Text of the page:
The Validity of the Gap Year
In the middle of my senior year in high school I was presented with the opportunity to take a gap year. Jumping into something that I didn’t completely know the logistics of was very exciting, but also scary. No one in my family has ever done it and nobody in my graduating class was choosing the path I was, so it made it very difficult to explain the validity of taking a year off from school. However, stronger than my feeble explanations, was my growing passion for adventure. I wanted to experience life for all it truly is and not what a school scheduled it to be. Half way into this year long journey, I’m thankful that I am getting all the adventure I could want and more. Over the past six months I can attest the validity of the gap year as it has given me a deeper understanding of freedom, responsibility and myself.
Three of those six months I lived in a rougher side of the Dominican Republic. My experience there has given the word freedom a new meaning for me. Before I left freedom was something I would experience from a distance.The excitement of getting a small taste of freedom through reading a novel or about someone’s else’s adventure made me want to turn that feeling into reality. The attractiveness of freedom is the ability to let go of all the cares in your world and follow the simple passions of life. High school was all about meeting deadlines, doing extra curriculum activities to boost the resume and finally getting into a prestigious university. After four years of striving to meet goals and expectations, my desire to just let go was at its peak. Letting go for me meant setting aside the traditional, conventional and educational path to “success”. In doing this I’ve come to view freedom as a wilderness. There is beauty in the wilderness, but there’s also suffering and the unknown. In my case having to do without basic comforts, not always having peace of mind and wondering when I would sleep in my own bed again where all apart of experiencing freedom. In my desire to follow simple passions, I’ve found that life is complex and goes far beyond simply having a schedule. I’ve learned not to put absolute trust in my own plans or another man’s plans, because I don’t know what will happen tomorrow. There are seasons, but who is to know what will happen within those seasons? Having freedom has taught me to simply try to make the most of today. Living free is letting go of things that hold you and also persevering through the struggles and the unknowns of your wilderness.
There are a lot of opportunities for social interaction on a college campus. Whether it be through clubs, fraternities, recreational sports or other extracurricular activities, college campuses are conducive to socializing. In a self-designed gap year there is no provided list of things to do. The responsibility for getting involved and finding ways to be active is solely up to you. One of the ways I found to maximize my time in the Dominican Republic when I wasn’t working was by finding people who wanted to learn English and offering them free lessons. Learning how to be proactive in your social development is important. It is not uncommon for college graduates that move to new cities away from the familiarity of friends and their college campus to experience real homesickness and or loneliness. Also the responsibility for not growing “brain dead” once again is solely on you during a gap year. I spend a lot of my time reading magazines or books, and I’m always writing. I take the time to really search for opportunities to educate myself and continue to learn. Eventually, when I do get back into school seeing education as a responsibility instead of a privilege I believe will help me stay focus on completing all my academic goals. Having to take initiative and responsibilities head on builds character and a know how attitude.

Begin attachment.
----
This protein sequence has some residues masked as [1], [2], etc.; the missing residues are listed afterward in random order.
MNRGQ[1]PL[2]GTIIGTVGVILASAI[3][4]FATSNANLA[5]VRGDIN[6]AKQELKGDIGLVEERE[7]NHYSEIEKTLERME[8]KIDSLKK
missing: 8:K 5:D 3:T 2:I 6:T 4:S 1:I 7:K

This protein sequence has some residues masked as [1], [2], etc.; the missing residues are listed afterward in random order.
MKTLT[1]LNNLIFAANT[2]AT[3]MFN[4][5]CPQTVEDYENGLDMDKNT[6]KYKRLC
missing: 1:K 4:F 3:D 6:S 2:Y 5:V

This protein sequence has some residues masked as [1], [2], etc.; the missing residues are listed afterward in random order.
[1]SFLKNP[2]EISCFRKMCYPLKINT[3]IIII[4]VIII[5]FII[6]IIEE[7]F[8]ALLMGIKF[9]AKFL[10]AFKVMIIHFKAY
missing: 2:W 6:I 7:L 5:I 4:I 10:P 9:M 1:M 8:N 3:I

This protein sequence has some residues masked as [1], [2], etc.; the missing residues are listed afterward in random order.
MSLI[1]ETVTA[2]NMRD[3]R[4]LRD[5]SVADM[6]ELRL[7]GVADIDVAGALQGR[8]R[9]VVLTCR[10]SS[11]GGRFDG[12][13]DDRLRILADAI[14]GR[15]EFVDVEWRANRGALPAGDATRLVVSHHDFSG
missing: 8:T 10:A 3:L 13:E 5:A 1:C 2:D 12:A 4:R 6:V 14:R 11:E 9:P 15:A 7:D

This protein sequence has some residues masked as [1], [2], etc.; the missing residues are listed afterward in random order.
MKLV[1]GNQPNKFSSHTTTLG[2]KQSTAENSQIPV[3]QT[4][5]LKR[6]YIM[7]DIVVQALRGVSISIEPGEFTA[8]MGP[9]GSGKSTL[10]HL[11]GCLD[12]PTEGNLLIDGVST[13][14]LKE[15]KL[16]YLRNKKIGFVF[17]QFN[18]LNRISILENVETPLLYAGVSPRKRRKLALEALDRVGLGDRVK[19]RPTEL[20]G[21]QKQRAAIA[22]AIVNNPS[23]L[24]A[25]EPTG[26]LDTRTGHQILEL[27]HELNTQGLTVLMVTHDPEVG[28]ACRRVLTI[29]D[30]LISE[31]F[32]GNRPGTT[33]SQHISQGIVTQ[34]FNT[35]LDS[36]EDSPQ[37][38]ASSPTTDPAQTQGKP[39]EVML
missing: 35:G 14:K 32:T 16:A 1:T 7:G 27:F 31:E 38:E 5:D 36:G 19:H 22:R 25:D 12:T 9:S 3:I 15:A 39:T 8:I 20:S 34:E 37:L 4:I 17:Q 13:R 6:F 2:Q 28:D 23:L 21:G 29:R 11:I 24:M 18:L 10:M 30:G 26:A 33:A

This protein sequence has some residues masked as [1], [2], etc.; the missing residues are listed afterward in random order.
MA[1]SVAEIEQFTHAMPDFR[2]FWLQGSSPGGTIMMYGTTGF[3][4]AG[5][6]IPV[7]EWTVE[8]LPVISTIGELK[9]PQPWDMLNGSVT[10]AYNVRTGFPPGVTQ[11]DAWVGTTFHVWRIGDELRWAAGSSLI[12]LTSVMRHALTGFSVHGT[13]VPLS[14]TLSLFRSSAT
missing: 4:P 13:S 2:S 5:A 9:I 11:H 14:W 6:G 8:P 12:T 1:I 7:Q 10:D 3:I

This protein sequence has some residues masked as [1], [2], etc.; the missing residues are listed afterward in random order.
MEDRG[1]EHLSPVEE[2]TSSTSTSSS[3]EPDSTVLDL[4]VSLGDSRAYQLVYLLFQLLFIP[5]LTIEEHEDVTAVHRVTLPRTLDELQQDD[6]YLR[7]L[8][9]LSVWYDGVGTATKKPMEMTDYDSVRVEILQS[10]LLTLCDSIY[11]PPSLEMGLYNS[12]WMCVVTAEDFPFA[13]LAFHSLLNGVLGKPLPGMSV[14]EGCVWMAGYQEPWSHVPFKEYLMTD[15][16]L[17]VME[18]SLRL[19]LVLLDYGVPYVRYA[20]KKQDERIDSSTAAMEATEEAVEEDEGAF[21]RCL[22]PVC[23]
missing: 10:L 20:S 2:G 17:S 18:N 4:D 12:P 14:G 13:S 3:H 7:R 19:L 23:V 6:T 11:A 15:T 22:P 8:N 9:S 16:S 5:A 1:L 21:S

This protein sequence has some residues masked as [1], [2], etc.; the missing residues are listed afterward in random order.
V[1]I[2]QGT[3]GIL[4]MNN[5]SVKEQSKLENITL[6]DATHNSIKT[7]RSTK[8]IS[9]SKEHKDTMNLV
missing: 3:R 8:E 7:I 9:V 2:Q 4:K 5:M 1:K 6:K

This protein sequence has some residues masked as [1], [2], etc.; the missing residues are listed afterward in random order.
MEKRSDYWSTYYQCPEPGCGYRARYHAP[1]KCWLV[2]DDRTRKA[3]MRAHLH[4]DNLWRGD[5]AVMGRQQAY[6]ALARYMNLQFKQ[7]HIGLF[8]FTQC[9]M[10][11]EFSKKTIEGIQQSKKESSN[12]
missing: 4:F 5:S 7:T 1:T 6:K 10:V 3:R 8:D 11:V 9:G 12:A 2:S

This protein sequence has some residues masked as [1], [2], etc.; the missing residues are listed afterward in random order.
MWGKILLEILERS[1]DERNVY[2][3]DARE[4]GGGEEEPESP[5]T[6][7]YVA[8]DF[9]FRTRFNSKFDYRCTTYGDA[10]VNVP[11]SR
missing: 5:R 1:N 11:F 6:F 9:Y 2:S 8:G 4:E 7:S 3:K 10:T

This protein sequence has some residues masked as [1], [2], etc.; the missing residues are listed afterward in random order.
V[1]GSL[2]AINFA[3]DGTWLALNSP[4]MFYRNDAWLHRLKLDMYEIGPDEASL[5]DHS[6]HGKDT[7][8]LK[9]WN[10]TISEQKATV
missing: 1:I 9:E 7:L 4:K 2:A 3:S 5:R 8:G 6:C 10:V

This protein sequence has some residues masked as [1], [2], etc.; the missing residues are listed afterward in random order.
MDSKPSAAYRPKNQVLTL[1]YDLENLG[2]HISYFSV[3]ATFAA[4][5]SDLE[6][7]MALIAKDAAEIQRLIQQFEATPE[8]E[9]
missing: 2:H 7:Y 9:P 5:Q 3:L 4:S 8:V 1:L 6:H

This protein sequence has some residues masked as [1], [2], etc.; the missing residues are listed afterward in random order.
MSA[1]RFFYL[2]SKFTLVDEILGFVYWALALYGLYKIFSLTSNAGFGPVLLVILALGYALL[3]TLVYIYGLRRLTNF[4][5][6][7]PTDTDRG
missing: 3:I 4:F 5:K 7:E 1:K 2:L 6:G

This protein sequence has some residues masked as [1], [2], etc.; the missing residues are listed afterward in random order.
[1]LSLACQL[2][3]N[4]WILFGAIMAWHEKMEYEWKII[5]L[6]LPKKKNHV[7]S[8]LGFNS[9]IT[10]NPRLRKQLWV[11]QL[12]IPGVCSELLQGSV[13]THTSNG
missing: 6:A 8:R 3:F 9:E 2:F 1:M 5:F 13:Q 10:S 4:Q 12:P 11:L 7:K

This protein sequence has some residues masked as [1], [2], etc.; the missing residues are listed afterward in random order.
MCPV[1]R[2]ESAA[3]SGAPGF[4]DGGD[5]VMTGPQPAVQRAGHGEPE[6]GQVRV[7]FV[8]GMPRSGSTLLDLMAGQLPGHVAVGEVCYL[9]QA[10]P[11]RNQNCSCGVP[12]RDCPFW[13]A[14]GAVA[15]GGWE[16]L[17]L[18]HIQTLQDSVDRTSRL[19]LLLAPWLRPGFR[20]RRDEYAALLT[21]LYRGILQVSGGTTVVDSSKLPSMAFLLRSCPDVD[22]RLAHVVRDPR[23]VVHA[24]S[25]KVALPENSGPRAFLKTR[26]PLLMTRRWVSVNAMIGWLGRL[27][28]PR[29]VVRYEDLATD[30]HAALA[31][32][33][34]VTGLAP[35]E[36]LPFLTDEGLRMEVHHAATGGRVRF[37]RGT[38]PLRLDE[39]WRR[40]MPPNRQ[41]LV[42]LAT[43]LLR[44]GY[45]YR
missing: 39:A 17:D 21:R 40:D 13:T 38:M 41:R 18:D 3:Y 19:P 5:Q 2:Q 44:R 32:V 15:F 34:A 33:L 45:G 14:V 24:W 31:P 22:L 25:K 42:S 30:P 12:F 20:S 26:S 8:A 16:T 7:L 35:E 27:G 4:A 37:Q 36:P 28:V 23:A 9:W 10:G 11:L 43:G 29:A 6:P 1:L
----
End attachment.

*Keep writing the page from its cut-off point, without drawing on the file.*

In my gap year I have taken full advantage of the time to reflect, search and discover what I want to do, which has given me real vision for my future. In a time where the cost of college is only increasing it is very important to know who you are and what you want out of life. During my three months in the Dominican Republic, I worked in a call center. It was a valuable experience, because I learned a lot about what I didn’t want in a workplace. The work environment was very stressful, and the primary focus of the average employee was money. Obviously making money is important to live, but I am now aware how important it is to me to have a career that allows me to positively impact others. I also discovered that being in an environment that encourages meaningful relationships with others is essential for me. Recognizing what makes you fundamentally happy and passionate about life is important because through time everyone changes, but it’s the fundamentals of who we are that remain the same.The gap year allows people to take the time to find purpose and vision for the future.